Well known Marvel and D.C. comic artist, Drew Geraci, has just release his second fictional book, “The Demands Book 2: The B-Sides.” It picks up not long after the first, with resilient and sharp-witted Laney Kilburn who has even bigger plans for her band, The Demands. Getting in the way of those plans is the Russian mob and their new boss who’s out to get them.
Drew has worked on most of the big titles from Marvel and D.C. over the past 25 years including The Avengers, Stars Wars, and more. His artistic work has been featured on movie posters like “Guardians of the Galaxy” to everyday items you might find at the store with images of characters from The Avengers he drew years and years ago. He got the itch a year ago to try his hand on the keyboard rather than the inkwell stylus with his first book “The Demands” which immediately found success on Amazon with a 4 ½ stars out of 5 from readers.
Allie Hanley: You’ve written some really colorful characters in your second book “The B-Sides” of “The Demands” about a band that wants to make it big. Who’s your favorite character and why do you like to write them?
Drew Geraci: Cricket, a new character introduced halfway through Book Two. She’s pure id, with no filter and says the most inappropriate things at times. She talks to ghosts, wears thrift-store chic, very bohemian. She meets Laney at a club, recognizes her as a member of The Demands, and blathers until Laney goes from feeling very annoyed to amused. Hence, they become besties. Cricket’s easy to write because I can go astray with free-form association, but I keep her grounded enough that she’s not one-dimensional comedic relief.
AH: Laney Kilburn is a wise cracking, take no shit kind of woman. Where did you come up with her and why did you opt to have this character be female?
DG: When I came up with The Demands, Mitch was going to be the main character. Same background and ‘voice’, as me. As I kept writing, I came up with more interesting things for the ‘token’ female, a clean slate. I made her a tomboy who played football as a kid. But she was an army brat who moved a lot and she grew up withdrawn as a result. She wasn’t popular in any of the schools and was considered the weird girl who carried her guitar around everywhere.
Compared to other classmates, she thought herself ugly and mousey. She loved playing guitar as an emotional outlet. Skipping college, she stagnated for a time until, out of the blue, at 22, she moved away on her own from Laurel, Maryland, to Pittsburgh, PA. This where she’d read about the local music scene. Then she gets a crash course of grown-up lessons. I physically based Laney as the grunge, blonde twin of Kate Micucci (of Garfunkle & Oates). Short but scrappy when cornered. Forming The Demands was a welcome reset button on her life.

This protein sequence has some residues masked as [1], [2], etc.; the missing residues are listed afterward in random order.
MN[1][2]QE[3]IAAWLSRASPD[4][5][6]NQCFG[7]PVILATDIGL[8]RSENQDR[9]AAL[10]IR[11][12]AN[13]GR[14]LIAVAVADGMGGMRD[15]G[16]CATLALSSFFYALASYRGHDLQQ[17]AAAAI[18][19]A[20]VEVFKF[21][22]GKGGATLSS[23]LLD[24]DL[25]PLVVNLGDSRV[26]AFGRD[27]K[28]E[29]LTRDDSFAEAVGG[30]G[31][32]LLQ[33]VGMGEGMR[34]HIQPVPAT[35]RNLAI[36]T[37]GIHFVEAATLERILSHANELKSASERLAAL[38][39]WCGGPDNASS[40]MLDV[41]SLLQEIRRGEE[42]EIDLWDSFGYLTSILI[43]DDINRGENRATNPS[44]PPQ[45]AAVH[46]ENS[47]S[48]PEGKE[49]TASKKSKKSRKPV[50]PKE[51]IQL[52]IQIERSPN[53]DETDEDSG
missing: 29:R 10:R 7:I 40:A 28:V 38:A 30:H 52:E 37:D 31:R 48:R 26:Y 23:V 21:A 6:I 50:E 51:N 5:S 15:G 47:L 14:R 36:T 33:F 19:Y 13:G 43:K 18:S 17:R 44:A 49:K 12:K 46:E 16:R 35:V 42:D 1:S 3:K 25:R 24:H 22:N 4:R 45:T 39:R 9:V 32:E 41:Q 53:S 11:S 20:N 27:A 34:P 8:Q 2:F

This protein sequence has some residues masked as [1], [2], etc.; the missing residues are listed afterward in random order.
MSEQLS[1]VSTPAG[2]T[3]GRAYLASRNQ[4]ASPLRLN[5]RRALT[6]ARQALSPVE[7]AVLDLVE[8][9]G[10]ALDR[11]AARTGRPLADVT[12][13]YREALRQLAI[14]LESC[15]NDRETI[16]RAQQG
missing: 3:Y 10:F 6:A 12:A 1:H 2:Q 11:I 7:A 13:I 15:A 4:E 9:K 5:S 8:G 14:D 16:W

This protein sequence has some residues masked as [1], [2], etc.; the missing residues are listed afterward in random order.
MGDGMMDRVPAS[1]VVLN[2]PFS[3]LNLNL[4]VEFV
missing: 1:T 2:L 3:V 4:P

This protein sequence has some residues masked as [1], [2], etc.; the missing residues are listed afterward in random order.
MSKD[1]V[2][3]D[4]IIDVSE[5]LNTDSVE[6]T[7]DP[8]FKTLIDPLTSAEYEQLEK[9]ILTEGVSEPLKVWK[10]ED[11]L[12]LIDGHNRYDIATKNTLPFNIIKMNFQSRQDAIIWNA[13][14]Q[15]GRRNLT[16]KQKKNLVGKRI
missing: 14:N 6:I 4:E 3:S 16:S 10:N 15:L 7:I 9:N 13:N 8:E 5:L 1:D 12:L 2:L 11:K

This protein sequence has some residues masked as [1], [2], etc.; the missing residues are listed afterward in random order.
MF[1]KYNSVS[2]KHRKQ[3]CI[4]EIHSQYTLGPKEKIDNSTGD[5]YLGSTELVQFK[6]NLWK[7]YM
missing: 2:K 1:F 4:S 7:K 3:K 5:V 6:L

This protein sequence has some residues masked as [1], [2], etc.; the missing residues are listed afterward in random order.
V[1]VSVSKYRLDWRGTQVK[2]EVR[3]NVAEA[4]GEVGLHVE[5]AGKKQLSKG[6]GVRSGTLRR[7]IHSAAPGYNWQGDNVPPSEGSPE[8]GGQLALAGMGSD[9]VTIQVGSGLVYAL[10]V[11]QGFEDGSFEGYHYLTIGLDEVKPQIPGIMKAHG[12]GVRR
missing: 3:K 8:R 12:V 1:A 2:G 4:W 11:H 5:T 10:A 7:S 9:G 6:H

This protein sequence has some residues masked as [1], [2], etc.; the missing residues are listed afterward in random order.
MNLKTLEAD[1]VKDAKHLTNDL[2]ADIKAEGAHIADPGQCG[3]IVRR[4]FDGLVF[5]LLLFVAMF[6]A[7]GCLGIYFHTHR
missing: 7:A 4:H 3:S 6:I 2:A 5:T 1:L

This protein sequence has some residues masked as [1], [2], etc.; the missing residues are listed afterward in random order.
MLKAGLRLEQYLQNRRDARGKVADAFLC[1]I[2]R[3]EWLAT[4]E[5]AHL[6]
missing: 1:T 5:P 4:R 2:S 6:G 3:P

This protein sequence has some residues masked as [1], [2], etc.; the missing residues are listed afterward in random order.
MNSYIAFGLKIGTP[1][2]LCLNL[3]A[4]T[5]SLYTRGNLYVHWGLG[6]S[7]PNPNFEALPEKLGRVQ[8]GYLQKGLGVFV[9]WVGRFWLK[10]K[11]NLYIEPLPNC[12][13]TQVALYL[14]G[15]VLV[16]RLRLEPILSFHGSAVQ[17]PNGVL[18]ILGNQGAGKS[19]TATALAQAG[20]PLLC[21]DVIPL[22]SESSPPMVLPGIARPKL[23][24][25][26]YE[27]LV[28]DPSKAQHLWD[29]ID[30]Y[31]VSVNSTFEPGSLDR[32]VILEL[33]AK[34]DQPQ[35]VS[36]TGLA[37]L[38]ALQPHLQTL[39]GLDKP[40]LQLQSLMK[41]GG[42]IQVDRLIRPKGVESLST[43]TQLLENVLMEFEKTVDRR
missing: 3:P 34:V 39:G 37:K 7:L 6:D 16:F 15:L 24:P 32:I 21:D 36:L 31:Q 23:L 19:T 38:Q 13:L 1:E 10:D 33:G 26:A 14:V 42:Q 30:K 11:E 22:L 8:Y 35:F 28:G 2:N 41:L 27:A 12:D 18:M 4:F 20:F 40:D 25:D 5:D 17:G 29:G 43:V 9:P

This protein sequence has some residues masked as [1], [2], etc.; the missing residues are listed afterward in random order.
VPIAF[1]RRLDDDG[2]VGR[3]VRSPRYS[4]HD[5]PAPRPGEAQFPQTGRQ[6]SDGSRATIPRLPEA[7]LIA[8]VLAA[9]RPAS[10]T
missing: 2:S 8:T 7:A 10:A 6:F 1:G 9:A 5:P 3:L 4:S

AH: It’s unusual to read a story about a struggling band and the back door dealings, why did you want to tell this story?
DG: The impetus came from my disgust over the current music landscape of prepackaged, formulaic dance songs and pop ballads sung by beautiful people. To break big through this omnipresent sound with an aggro guitar-heavy sound is nigh-impossible in this era. Add the mobster element, and The Demands have a herculean task to make their act national. But they have the conceit of youth to keep pushing against all odds.
AH: What’s in the future for “The Demands?”
DG: The band and the mob will find their lives intertwined. Once it’s rumored that The Demands performed at mobbed-up clubs, they’re considered guilty by association, which gives The Demands street cred and a large following in Pittsburgh. Both parties have some damning secrets about the other, but if either side acts on it, most likely they will all end up in federal prison; And the band has to make deals with the devil (not literally) on more than one occasion to stay one step ahead of the mob.
AH: You are a working artist for some of the top names in Pop Culture, like Marvel and Star Wars. What are you working on right now.
DG: I’ve been doing some web comics for Marvel lately and I enjoy it since it’s uncharted territory for me. I do plenty of art commissions. Also, I’m 10K into The Demands Book Three: Standing Room Only.
AH: Where’s the weirdest place you came across a piece of your artwork?
DG: Avengers art I did showed up at a Sears Tire Center when I went to get my tires balanced. On a sunscreen reflector (that you put on your car’s dash in the Summer). It was by the motor oil and wiper blades!
AH: What plans do you have to do signings for you book and artwork for 2017.
DG: That’s still in the planning stage. Earlier this year, I did a library book signing and a Q&A with other new authors. I’m currently wracking my brain about guerrilla tactics, thinking outside the box. So much competition, no matter your merit, your work still has to be seen by a larger audience. But, having announced that Book Three is forthcoming, I’m not ready to give up any time soon. I’ve been told by quite a few experts that I’d make a lot more money if I did a steamy 50 Shades of Grey sex story, but that’s not my scene.
AH: Where’s the best place to buy your book?
DG:I now have an Amazon page which includes kindle and paperback of both Demands books, plus many of the comics collections I’ve worked on all these years.
Drew’s second book currently has a 5 out 5 rating on Amazon. Click here for a link to learn more.